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Astronomers Spin 13 Gallons of Mercury in a Dish at 8,000 Feet


Why would astronomers want to climb 8,000 feet up the Indian side of the Himalayas to put 13 gallons of mercury in a dish, then spin it? One thing that researchers at Devasthal Observatory in Nainital, Uttarakhand, can say for absolute certain is that their fancy new mirror will never get a chip in it, as happened to the James Webb Space Telescope recently. They built the “world’s first liquid-mirror telescope to be solely set up for astronomy.” It’s also “the only one of its kind to be operational anywhere in the world.

Astronomers dizzy with results

The equipment is pulling in one record after another already. India’s first liquid-mirror telescope “also happens to be Asia’s largest telescope.” It’s mercurial eye immediately opened on a vast expanse of sky, peering out from a mile and a half up the Himalayas, benchmarked at an altitude of 2,450 meters.

Astronomers working at the Devasthal Observatory campus of the Aryabhatta Research Institute of Observational Sciences got the gear comfortably nestled in and on the job in Nainital, Uttarakhand. The International Liquid-Mirror Telescope, or ILMT for short, has “entered the commissioning phase.” After passing systems checks, “ILMT will observe asteroids, supernovae explosions, space debris, and other celestial bodies.

The concept has been tried before but not often. “Only a handful of liquid-mirror telescopes have been previously built but were majorly used either for tracking satellites or military purposes,” Dr. Kuntal Misra, project investigator of ILMT informs.

His colleague at ARIES, Professor Dipankar Banerjee, adds that ILMT is the third telescope to set up at Devasthal, “considered as one of the best sites for astronomical observations.” The international team of astronomers will crank up full-scale operations this October, after the monsoons blow through. The other two operational devices are the 3.6-meter Devasthal Optical Telescope, and the 1.3-meter Devasthal Fast Optical Telescope.

There’s a real good reason why only a handful have ever been put into action. They’re extremely limited in what they can do. Astronomers have to rethink everything about the way they work with it.

Under those limited application ranges, it does things that ordinary lenses don’t. Experts thought that the ARIES site would be a perfect place to get the most out of the revolutionary concept.

A truly ‘revolutionary’ idea

Normal optical telescopes used by astronomers are connected to devices which compensate for the rotation of the Earth by slowly and steadily tracking the target across the night sky. It’s not easy to move a rapidly spinning dish of mercury.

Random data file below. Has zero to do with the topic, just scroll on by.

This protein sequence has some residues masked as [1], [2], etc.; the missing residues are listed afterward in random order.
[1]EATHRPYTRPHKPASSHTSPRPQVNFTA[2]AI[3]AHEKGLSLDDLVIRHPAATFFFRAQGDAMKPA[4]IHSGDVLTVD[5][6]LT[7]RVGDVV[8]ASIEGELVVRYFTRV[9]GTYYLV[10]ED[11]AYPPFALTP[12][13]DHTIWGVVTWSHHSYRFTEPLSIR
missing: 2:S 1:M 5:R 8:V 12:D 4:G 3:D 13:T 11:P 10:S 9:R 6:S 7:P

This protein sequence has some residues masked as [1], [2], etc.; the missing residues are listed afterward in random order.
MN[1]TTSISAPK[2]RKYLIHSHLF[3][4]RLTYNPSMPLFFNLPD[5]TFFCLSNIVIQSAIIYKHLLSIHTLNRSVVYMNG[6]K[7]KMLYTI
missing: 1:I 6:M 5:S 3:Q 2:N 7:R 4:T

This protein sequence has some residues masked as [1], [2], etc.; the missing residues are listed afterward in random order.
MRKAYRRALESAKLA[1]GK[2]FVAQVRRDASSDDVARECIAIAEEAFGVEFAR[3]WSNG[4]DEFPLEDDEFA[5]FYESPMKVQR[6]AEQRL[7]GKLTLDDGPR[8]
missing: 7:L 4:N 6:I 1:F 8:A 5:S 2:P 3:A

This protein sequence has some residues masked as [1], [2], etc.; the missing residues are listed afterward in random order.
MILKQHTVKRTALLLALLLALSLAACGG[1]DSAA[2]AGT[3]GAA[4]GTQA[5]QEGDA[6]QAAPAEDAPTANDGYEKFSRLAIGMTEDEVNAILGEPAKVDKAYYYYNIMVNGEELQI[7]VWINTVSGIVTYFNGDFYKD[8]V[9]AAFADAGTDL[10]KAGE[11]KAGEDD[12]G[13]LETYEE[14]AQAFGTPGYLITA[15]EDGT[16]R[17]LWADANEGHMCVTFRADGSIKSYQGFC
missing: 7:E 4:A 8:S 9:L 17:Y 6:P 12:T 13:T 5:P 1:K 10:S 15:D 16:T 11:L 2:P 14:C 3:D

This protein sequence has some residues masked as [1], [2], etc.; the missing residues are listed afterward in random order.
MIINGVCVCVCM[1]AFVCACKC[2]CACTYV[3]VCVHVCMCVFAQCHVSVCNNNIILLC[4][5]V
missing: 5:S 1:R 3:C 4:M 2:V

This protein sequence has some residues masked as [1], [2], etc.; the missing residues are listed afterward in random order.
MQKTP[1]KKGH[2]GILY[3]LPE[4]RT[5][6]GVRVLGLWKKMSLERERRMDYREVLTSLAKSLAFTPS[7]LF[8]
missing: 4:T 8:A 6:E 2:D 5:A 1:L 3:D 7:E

Unlike the conventional telescopes that can be steered to track specific stellar source objects, the ILMT will be stationary. It will carry out observations and imaging at the zenith, that is, of the overhead sky.” As Dr. Misra explains, “This is a survey telescope having high potential for discovering newer objects.


They start with about 13 gallons or 50 liters of mercury. That weighs about 700 kilos or a ton-and-a-half. Without breathing the fumes, astronomers pour it into a “container that will be rotated at a fixed constant speed along the vertical axis of the ILMT.

Centripetal force spreads the liquid metal into a thin, lens shaped layer. Instant mirror. It ends up having a four meter diameter and has “an ​aperture ​of ​f/2 ​defined ​by ​the speed ​of ​rotation.” It’s already produced it’s first color composite image.

Instead of targeting specific objects, this setup watches the exact same patch of sky night-after-night. “A large-format electronic camera located at the focus records the images. The rotation of the earth causes the images to drift across the camera, but this motion is compensated electronically by the camera.

This mode of operation increases observing efficiency and makes the telescope particularly sensitive to faint and diffuse objects.” Astronomers expect it to suck in “about 10 GB of data at night, which will be quickly analyzed to reveal variables and transient stellar sources.” They’re thrilled because “ILMT data will be ideally suited to perform deep photometric and astrometric variability surveys over a period of five years.

What do you think?

Written by Staff Editor

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